Hot on the heels of the retrospective reissue of 24 of his classic long players (see review below), trumpet doyen and record biz exec, Herb Alpert releases a brand new album, ‘Human Nature’, named for the included cover of that Michael Jackson song.
Those familiar with Alpert’s work – via that major reissue project or just as a long term fan – will know that he constantly strives to move on and develop his music, so that, for instance, 1979’s ‘Rise’ is a world away from ’62’s ‘Lonely Bull’. Consequently what Herb attempts here is to offer something different to his work in the 70s, 80s and 90s. On the concise ten tracker, he delves into dance grooves and uses more electronic instrumentation than has been his want. Sadly, I don’t think the experiment pays off. The programmed tracks (on the faster tunes, especially) seem to be working against Alpert’s distinctive trumpet sound. Hear that clash of cultures on the aforementioned ‘Human Nature’. The tune is familiar but the beat pattern is contrived and awkward. There’s the same awkwardness on what I’m guessing is meant to be the album’s big dancer. ‘Shake It’. The beats are Latin flavoured but the trumpet is just too polite for any kind of wild dancing or partying.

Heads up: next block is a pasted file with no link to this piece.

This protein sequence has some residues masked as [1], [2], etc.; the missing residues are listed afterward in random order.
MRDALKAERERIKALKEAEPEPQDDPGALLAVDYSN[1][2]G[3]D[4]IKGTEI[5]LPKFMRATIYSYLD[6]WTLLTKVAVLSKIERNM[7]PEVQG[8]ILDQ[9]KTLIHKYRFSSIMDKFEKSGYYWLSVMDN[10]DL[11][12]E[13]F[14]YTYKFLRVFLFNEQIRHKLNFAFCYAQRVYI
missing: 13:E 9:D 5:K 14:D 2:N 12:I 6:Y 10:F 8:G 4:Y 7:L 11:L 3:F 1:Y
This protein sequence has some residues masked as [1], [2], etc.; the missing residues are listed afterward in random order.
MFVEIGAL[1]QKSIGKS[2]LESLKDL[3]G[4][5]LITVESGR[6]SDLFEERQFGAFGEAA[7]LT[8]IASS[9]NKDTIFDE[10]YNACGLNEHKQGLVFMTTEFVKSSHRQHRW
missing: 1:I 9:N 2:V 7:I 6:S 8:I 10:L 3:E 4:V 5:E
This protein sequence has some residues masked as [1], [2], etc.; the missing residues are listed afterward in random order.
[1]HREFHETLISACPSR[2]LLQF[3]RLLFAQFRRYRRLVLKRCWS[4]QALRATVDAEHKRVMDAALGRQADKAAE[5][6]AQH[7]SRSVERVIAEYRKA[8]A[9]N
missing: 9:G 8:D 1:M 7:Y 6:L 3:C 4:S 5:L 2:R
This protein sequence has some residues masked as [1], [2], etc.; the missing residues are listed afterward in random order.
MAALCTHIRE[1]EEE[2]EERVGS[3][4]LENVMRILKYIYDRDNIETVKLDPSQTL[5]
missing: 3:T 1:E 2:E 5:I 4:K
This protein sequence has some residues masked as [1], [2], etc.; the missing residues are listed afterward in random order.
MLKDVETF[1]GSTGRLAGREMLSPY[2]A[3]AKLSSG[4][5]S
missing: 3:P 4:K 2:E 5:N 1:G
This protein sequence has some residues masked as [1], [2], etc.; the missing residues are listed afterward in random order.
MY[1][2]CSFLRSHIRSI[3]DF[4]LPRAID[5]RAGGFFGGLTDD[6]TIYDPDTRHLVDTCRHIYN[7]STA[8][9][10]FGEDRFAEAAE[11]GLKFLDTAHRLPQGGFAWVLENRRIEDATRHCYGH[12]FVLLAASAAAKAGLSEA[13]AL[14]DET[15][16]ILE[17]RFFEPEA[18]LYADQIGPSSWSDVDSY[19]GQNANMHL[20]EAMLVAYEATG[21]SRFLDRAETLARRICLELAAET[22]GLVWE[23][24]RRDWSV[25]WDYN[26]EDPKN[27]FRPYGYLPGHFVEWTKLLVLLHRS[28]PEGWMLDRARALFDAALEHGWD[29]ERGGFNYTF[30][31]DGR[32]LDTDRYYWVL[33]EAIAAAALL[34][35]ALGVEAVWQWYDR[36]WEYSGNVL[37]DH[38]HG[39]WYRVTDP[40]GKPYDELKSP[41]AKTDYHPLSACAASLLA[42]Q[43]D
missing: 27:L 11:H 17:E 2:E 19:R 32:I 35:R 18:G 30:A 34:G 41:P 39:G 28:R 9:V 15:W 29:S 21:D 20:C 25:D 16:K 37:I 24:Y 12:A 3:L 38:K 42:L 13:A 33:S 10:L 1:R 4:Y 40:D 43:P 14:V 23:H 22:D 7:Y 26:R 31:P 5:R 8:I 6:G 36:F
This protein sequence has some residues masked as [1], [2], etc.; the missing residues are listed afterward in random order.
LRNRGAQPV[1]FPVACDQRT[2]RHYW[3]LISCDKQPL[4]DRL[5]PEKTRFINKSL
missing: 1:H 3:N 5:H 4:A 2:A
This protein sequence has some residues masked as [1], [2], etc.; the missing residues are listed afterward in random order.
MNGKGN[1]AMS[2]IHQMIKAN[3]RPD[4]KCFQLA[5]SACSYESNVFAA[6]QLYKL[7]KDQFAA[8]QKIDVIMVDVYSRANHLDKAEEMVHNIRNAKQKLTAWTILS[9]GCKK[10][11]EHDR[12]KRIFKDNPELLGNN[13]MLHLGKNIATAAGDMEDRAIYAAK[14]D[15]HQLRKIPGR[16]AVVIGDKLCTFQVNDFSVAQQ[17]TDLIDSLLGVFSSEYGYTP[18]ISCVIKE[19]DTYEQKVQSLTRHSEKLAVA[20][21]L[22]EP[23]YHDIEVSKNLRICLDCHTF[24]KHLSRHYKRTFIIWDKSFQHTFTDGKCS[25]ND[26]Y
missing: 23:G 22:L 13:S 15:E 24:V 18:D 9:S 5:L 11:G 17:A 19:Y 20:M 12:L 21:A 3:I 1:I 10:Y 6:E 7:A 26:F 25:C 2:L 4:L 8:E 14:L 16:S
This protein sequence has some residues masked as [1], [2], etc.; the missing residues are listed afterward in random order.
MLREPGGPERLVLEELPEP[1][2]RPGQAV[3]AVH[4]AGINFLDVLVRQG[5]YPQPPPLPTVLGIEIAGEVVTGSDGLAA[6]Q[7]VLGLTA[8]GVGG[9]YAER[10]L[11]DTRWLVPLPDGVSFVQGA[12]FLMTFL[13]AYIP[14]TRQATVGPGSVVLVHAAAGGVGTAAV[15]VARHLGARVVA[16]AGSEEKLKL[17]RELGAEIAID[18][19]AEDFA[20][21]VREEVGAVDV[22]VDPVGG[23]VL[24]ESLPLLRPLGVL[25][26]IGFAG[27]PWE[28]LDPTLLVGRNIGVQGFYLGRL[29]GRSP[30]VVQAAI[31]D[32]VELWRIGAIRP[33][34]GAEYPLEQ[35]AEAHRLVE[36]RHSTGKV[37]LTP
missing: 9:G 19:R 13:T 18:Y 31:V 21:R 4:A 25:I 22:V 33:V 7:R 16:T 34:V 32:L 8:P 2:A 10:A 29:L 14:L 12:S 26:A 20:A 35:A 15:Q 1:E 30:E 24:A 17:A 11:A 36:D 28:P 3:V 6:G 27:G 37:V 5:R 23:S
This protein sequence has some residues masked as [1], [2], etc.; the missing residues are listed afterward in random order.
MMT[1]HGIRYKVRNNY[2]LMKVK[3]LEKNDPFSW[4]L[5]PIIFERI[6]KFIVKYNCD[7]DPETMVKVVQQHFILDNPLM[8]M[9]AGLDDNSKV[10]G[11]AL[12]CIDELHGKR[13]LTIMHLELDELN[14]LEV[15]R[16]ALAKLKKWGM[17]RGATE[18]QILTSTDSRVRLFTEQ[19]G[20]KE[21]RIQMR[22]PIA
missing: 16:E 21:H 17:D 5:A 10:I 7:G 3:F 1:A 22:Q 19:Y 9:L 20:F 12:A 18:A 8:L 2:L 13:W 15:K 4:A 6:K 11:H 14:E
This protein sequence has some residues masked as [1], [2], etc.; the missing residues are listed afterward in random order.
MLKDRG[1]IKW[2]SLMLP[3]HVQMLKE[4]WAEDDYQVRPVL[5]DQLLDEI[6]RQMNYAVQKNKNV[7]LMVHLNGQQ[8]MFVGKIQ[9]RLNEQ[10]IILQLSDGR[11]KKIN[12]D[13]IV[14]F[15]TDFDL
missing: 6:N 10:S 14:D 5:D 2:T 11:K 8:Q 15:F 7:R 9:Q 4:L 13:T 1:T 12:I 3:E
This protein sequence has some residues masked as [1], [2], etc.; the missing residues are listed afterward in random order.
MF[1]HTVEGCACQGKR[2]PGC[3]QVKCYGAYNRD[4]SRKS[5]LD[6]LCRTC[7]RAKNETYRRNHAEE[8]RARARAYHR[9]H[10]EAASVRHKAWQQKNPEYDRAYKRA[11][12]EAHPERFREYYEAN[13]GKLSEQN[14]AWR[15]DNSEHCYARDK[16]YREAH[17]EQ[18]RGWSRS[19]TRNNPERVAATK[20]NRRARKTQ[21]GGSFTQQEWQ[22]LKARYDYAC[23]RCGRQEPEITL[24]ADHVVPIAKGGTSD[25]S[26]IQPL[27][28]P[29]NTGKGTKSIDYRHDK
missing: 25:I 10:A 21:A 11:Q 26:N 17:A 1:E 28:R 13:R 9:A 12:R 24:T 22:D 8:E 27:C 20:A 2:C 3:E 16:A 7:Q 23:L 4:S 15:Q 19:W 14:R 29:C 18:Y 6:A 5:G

Things work much more satisfactorily on the slower items and of those the outstanding choice is a version of ‘Alfie’. After the harp intro, the muted trumpet simply caresses the lovely melody and familiarity doesn’t make things any less moving. There’s also one vocal verse from an uncredited (on my copy) female singer. The album’s other Bacharach cover is the lesser known ‘Don’t Go Breaking My Heart’… a classic marriage of a Bacharach tune and Alpert’s trumpet. The other cut worth checking is another cover… Elvis Costello’s ‘Look Up Again’. Always a fan of Bacharach, the melody could have come from the maestro’s latter day song book and Alpert treats it sumptuously.
Elsewhere, Herb’s own composition, ‘Mystery Man’ is quite lovely… a gentle, Jobim kind of thing with some delightful “mystery” man piano (again my copy shows no credits!),
Herb Alpert’s ‘Human Nature’ is out now.